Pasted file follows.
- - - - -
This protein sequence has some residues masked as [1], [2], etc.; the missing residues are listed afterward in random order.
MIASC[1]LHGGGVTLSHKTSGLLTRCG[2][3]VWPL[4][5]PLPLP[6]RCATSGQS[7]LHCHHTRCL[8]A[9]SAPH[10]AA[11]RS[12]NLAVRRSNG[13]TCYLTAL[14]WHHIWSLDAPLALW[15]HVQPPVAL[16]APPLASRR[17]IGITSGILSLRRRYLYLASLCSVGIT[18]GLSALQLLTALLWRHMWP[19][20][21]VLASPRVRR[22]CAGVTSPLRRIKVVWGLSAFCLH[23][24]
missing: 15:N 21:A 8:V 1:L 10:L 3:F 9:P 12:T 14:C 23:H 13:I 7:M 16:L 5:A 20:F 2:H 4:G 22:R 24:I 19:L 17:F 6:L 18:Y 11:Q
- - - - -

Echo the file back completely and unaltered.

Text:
This protein sequence has some residues masked as [1], [2], etc.; the missing residues are listed afterward in random order.
MIASC[1]LHGGGVTLSHKTSGLLTRCG[2][3]VWPL[4][5]PLPLP[6]RCATSGQS[7]LHCHHTRCL[8]A[9]SAPH[10]AA[11]RS[12]NLAVRRSNG[13]TCYLTAL[14]WHHIWSLDAPLALW[15]HVQPPVAL[16]APPLASRR[17]IGITSGILSLRRRYLYLASLCSVGIT[18]GLSALQLLTALLWRHMWP[19][20][21]VLASPRVRR[22]CAGVTSPLRRIKVVWGLSAFCLH[23][24]
missing: 15:N 21:A 8:V 1:L 10:L 3:F 9:P 12:T 14:C 23:H 13:I 7:M 16:L 5:A 20:F 2:H 4:G 22:R 24:I 19:L 17:F 6:L 18:Y 11:Q